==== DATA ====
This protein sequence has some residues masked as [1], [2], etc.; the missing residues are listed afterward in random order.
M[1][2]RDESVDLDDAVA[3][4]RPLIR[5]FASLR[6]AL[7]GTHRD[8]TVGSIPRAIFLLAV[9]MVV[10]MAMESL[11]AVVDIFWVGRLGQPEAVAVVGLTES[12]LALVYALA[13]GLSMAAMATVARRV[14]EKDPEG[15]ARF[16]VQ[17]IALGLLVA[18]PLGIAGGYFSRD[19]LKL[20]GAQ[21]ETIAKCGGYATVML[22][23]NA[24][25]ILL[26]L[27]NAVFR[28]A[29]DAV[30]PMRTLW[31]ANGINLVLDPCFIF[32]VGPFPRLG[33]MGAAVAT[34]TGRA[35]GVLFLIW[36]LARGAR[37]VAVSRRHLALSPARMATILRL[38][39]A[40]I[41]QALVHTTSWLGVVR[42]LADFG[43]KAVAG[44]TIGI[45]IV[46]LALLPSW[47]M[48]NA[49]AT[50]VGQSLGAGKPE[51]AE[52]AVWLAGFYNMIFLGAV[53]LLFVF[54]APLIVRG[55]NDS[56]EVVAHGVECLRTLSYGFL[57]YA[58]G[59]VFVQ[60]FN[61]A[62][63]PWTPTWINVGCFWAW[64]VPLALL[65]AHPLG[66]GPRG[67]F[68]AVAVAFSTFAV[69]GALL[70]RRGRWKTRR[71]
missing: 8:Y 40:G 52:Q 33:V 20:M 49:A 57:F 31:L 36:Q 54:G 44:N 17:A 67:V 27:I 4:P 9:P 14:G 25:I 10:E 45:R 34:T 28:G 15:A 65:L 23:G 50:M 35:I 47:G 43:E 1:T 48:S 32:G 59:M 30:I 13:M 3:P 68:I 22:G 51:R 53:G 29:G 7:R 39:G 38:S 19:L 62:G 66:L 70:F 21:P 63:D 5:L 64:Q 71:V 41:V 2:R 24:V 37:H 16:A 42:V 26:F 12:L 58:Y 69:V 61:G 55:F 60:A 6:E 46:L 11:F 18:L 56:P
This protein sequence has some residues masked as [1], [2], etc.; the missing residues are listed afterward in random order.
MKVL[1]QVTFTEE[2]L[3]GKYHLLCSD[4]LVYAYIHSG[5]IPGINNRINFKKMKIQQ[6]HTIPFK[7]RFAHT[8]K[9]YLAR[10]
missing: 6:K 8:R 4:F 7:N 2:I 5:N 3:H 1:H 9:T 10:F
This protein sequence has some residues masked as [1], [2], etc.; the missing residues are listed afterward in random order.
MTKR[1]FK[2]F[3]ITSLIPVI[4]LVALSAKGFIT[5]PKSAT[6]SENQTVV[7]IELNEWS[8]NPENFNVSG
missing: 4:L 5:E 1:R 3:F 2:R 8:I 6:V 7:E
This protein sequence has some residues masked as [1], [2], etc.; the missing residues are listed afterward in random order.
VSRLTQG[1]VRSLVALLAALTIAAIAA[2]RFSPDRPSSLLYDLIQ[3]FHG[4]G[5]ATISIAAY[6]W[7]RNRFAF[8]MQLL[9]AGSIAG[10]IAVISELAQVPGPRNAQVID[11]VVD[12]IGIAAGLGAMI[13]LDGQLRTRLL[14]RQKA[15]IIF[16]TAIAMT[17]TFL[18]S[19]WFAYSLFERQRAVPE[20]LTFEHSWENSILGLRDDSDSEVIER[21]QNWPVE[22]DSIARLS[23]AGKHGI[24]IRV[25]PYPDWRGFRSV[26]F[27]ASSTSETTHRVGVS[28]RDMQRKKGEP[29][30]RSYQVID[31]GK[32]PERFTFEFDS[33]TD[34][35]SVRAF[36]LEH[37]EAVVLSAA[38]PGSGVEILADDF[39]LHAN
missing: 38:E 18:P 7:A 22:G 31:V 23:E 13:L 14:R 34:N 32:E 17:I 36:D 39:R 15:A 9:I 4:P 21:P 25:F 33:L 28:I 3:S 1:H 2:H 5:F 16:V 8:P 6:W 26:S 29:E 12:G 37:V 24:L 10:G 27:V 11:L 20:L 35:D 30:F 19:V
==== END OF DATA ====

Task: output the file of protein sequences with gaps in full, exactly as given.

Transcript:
This protein sequence has some residues masked as [1], [2], etc.; the missing residues are listed afterward in random order.
M[1][2]RDESVDLDDAVA[3][4]RPLIR[5]FASLR[6]AL[7]GTHRD[8]TVGSIPRAIFLLAV[9]MVV[10]MAMESL[11]AVVDIFWVGRLGQPEAVAVVGLTES[12]LALVYALA[13]GLSMAAMATVARRV[14]EKDPEG[15]ARF[16]VQ[17]IALGLLVA[18]PLGIAGGYFSRD[19]LKL[20]GAQ[21]ETIAKCGGYATVML[22][23]NA[24][25]ILL[26]L[27]NAVFR[28]A[29]DAV[30]PMRTLW[31]ANGINLVLDPCFIF[32]VGPFPRLG[33]MGAAVAT[34]TGRA[35]GVLFLIW[36]LARGAR[37]VAVSRRHLALSPARMATILRL[38][39]A[40]I[41]QALVHTTSWLGVVR[42]LADFG[43]KAVAG[44]TIGI[45]IV[46]LALLPSW[47]M[48]NA[49]AT[50]VGQSLGAGKPE[51]AE[52]AVWLAGFYNMIFLGAV[53]LLFVF[54]APLIVRG[55]NDS[56]EVVAHGVECLRTLSYGFL[57]YA[58]G[59]VFVQ[60]FN[61]A[62][63]PWTPTWINVGCFWAW[64]VPLALL[65]AHPLG[66]GPRG[67]F[68]AVAVAFSTFAV[69]GALL[70]RRGRWKTRR[71]
missing: 8:Y 40:G 52:Q 33:V 20:M 49:A 57:F 31:L 36:Q 54:G 44:N 17:A 67:V 27:I 4:P 9:P 14:G 25:I 10:E 45:R 34:T 28:G 15:A 65:L 23:G 50:M 35:I 47:G 43:E 1:T 48:S 32:G 59:M 30:I 13:M 3:P 68:I 22:G 51:R 53:G 29:G 7:R 39:G 38:S 19:L 62:G 66:L 70:F 21:P 63:D 5:L 64:Q 71:V 41:V 2:R 24:V 37:H 16:A 42:V 26:F 12:L 58:Y 69:V 61:G 55:F 60:A 6:E 46:L 11:F 18:L 56:P
This protein sequence has some residues masked as [1], [2], etc.; the missing residues are listed afterward in random order.
MKVL[1]QVTFTEE[2]L[3]GKYHLLCSD[4]LVYAYIHSG[5]IPGINNRINFKKMKIQQ[6]HTIPFK[7]RFAHT[8]K[9]YLAR[10]
missing: 6:K 8:R 4:F 7:N 2:I 5:N 3:H 1:H 9:T 10:F
This protein sequence has some residues masked as [1], [2], etc.; the missing residues are listed afterward in random order.
MTKR[1]FK[2]F[3]ITSLIPVI[4]LVALSAKGFIT[5]PKSAT[6]SENQTVV[7]IELNEWS[8]NPENFNVSG
missing: 4:L 5:E 1:R 3:F 2:R 8:I 6:V 7:E
This protein sequence has some residues masked as [1], [2], etc.; the missing residues are listed afterward in random order.
VSRLTQG[1]VRSLVALLAALTIAAIAA[2]RFSPDRPSSLLYDLIQ[3]FHG[4]G[5]ATISIAAY[6]W[7]RNRFAF[8]MQLL[9]AGSIAG[10]IAVISELAQVPGPRNAQVID[11]VVD[12]IGIAAGLGAMI[13]LDGQLRTRLL[14]RQKA[15]IIF[16]TAIAMT[17]TFL[18]S[19]WFAYSLFERQRAVPE[20]LTFEHSWENSILGLRDDSDSEVIER[21]QNWPVE[22]DSIARLS[23]AGKHGI[24]IRV[25]PYPDWRGFRSV[26]F[27]ASSTSETTHRVGVS[28]RDMQRKKGEP[29][30]RSYQVID[31]GK[32]PERFTFEFDS[33]TD[34][35]SVRAF[36]LEH[37]EAVVLSAA[38]PGSGVEILADDF[39]LHAN
missing: 38:E 18:P 7:A 22:G 31:V 23:E 13:L 14:R 34:N 32:E 17:I 36:D 39:R 15:A 9:I 4:P 21:P 25:F 33:L 28:I 3:S 1:H 2:H 5:F 16:V 8:P 6:W 26:S 29:E 12:G 37:V 24:L 10:G 27:V 11:L 20:L 35:D 30:F 19:V